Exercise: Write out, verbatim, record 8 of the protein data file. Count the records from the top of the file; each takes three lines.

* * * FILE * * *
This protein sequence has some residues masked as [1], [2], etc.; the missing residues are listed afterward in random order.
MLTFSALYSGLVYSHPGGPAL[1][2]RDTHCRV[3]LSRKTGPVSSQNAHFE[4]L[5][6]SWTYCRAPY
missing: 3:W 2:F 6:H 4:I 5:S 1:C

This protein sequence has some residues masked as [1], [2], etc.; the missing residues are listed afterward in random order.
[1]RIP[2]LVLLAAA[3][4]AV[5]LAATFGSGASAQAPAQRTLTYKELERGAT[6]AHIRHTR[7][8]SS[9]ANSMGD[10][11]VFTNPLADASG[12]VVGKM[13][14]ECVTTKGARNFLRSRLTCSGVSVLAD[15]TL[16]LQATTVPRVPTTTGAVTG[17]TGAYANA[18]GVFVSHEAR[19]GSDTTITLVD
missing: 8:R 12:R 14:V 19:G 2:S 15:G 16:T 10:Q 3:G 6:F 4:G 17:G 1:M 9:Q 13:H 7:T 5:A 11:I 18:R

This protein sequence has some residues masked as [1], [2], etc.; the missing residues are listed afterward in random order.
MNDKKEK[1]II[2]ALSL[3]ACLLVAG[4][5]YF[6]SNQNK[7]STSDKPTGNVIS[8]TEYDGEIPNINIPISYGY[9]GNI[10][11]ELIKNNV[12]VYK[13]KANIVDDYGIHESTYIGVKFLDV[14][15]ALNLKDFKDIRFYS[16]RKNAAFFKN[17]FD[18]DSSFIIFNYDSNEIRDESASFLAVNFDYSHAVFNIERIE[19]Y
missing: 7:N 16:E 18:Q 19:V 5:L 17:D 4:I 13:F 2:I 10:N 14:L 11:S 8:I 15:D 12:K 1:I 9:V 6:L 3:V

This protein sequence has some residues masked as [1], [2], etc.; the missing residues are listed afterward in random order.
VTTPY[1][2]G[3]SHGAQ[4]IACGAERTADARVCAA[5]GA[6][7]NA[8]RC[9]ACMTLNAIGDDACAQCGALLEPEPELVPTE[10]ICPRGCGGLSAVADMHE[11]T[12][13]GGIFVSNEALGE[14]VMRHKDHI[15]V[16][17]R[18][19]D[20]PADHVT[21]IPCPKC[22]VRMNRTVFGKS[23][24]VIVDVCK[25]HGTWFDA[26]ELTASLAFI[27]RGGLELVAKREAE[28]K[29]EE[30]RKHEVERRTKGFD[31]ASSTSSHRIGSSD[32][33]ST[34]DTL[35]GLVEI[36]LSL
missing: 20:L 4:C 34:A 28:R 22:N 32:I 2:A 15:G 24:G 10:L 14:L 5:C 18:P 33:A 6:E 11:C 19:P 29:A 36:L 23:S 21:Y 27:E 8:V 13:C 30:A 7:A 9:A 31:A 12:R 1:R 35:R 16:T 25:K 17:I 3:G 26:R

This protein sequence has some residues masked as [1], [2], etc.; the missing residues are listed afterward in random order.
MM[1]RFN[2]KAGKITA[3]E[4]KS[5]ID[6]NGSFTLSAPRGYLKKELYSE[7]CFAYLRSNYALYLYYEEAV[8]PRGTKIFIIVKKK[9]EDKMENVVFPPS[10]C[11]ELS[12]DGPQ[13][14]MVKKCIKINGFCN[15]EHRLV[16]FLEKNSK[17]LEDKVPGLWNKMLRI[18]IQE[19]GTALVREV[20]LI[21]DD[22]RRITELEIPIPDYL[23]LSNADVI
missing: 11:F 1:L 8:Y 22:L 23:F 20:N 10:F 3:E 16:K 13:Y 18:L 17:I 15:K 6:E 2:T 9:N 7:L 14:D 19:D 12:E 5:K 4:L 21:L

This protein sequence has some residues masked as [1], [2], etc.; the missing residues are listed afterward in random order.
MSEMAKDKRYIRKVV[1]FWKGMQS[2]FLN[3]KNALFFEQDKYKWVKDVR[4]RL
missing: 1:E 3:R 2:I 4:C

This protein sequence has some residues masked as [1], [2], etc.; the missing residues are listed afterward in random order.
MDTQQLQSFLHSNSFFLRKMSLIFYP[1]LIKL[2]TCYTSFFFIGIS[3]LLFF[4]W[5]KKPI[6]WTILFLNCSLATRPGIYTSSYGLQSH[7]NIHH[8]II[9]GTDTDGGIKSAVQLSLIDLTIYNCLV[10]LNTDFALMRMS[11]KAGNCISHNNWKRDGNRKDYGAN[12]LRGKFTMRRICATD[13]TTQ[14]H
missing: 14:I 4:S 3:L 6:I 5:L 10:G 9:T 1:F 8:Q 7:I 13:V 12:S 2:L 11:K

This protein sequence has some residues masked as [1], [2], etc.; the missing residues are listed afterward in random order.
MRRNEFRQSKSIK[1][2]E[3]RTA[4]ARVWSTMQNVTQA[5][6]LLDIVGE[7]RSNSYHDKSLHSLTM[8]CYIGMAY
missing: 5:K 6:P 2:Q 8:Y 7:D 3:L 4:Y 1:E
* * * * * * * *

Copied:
This protein sequence has some residues masked as [1], [2], etc.; the missing residues are listed afterward in random order.
MRRNEFRQSKSIK[1][2]E[3]RTA[4]ARVWSTMQNVTQA[5][6]LLDIVGE[7]RSNSYHDKSLHSLTM[8]CYIGMAY
missing: 5:K 6:P 2:Q 8:Y 7:D 3:L 4:Y 1:E